Sworn te(ch)stemony?
November 27, 2012 1:05 PM   Subscribe

How do I swear testimony in an online parking ticket appeal (NYC)?

I recently got a ticket for double-parking in NYC (Brooklyn). I was not double-parked (very clearly according to the NYC definition on their website) and immediately took photographs of the parking situation upon noticing the ticket. However when I filed a dispute of the ticket online, and included the photographs, I was still found guilty, because I had no proof that the photographs were actually of how I was parked when I received the ticket. The judge included something in the explanation about having no sworn testimony.

I definitely understand this point. Is there an appropriate way to swear testimony or prove the validity of the photographs in the appeal of these decisions? I was thinking of including a signed affidavit as to the legitimacy of the photographs, but have no idea how to do this.

One last complicating factor: I actually received two tickets, two days apart, as this was over a holiday, and I didn't check my car after the first one. So I actually found two tickets, and disputed them in the exact same way (referencing the fact that I received two tickets in the dispute). I was found guilty both times, and in one case, the judge mentioned the lack of sworn testimony, and in the other case, the (different) judge mentioned that s/he found it difficult to believe that the tickets were for the same parking situation since they were two days apart. Is there an appropriate way to address this situation too?
posted by taltalim to Law & Government (5 answers total)
How frustrating.

I think it's time to go to court in person and have a discussion with the judge.

I've had good luck fighting tickets in traffic court, so I'd try that first.

Is there a mechanism for doing an in-person appeal?
posted by Ruthless Bunny at 1:10 PM on November 27, 2012

In Philadelphia, I had 3 tickets, 3 days in a row, after I'd been out of town for 3 weeks and they'd done road work 2 weeks in (signs weren't up when I left) so they moved (towed) my car out of the way, 2 blocks away, and left it in a 2-hour parking zone. When I went to fight the tickets, she still found me guilty because "I could have left my keys with a friend who parked it there." (What?! Like I have friends that stupid...) I did research and found the subcontractor who did the road work, but was never able to get a document stating either that they did work or moved my car. When I sent in a request for an appeal, I wrote the whole story, including that I was waiting for a document from the subcontractor. They scheduled my hearing for a date I couldn't attend, and I never got a document, but they cancelled my tickets anyhow. I attribute it to writing the whole story in detail with my signed testimony on the form that everything I was writing was true.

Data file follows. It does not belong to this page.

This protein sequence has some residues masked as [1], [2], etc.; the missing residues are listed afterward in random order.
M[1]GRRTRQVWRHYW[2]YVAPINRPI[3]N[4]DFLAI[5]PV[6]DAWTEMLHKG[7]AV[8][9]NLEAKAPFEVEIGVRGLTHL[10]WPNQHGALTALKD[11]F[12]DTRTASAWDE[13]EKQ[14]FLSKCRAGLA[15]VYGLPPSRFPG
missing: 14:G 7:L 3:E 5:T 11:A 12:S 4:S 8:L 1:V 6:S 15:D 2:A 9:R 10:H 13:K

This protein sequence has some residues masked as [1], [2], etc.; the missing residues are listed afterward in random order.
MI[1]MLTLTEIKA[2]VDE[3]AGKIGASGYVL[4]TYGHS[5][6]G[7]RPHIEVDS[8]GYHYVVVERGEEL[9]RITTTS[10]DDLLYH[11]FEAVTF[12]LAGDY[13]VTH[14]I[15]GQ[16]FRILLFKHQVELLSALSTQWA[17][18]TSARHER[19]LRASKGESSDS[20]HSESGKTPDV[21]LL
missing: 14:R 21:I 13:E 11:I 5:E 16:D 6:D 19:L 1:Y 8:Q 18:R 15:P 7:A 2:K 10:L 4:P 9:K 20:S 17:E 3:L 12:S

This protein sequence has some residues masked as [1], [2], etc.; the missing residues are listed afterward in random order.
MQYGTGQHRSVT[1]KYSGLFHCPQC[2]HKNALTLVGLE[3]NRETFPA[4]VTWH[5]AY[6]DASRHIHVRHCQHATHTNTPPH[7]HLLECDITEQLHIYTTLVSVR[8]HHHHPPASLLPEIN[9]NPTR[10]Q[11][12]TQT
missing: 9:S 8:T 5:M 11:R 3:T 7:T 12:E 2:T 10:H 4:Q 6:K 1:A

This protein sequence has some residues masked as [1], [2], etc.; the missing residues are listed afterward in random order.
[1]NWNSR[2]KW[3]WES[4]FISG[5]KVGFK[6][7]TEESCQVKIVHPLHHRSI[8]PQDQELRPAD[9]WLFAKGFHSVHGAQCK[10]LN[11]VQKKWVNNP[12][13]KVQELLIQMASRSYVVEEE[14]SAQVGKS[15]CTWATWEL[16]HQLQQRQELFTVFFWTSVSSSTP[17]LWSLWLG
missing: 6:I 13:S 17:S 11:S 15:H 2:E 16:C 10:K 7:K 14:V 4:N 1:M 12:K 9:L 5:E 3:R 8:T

posted by DoubleLune at 1:31 PM on November 27, 2012

I am a lawyer, but I am not your lawyer and this is not legal advice. If you require legal advice, you should speak with a competent attorney licensed in your jurisdiction.

For the future, I agree that going to court in-person is probably the best way to deal with this.

Without the judge's actual explanation there's a limit to what any of us can tell you, but if I had to take a wild-assed guess, it would be this: there's no foundation for your photographs. That is to say, the photographs show what they show, but they don't, intrinsically, show that the car was indeed parked as shown in the photographs at the time the tickets were issued. We call that the foundation.

(You see it in the movies sometimes. "Have you seen this photograph before?" "no." "Do you recognize the subject of the photograph?" "Yes. It's my car in my garage." "Is the photograph an accurate depiction of your car parked in your garage as it was on the night of October 5, 2012?" "Yes, that's where it was parked on that night." "Is the fender crumpled in that picture?" "no, this picture must've been taken before the accident." &c.)

It seems likely to me that the court needs some kind of sworn foundation-laying statement from you with respect to the photographs you submitted. You might have to sign such a statement in the presence of a notary or other person empowered to take oaths by the state; I don't know. You might -- although I'd be surprised if this is true in traffic court -- just be able to check a box that says you make this statement under penalty of perjury &c &c.

Call the clerk and ask them.

Also, go easy on yourself. You weren't found guilty. You were found to have committed a violation.
posted by gauche at 1:34 PM on November 27, 2012 [2 favorites]

Also not your lawyer, and not licensed to practice in NY. That said, I think there are two points to be addressed here:

1. Sworn testimony can be written, i.e. in declaration or affidavit form, or verbal, meaning you have to show up, be sworn by a judicial officer, and provide it. The acceptable form for a declaration or affidavit is generally set forth in a state statute. I think you could find the NY form in McKinney's CPLR, Article 23, which should be available at the public library. The court should also have sample declaration or affidavit forms.

2. You seem to be interested in pursuing this further. Most infractions have a means of appeal. Again, you should be able to get the forms and information you need to pursue an appeal or appeals from these rulings from the court.
posted by bearwife at 2:08 PM on November 27, 2012

As I remember from fighting NYC parking tickets, appeals were complicated and you had to first pay the fine. That's why I always showed up for the initial court date (which, with good pictures, were usually successful) and never bothered to appeal if I lost.
posted by Obscure Reference at 3:10 PM on November 27, 2012 [1 favorite]

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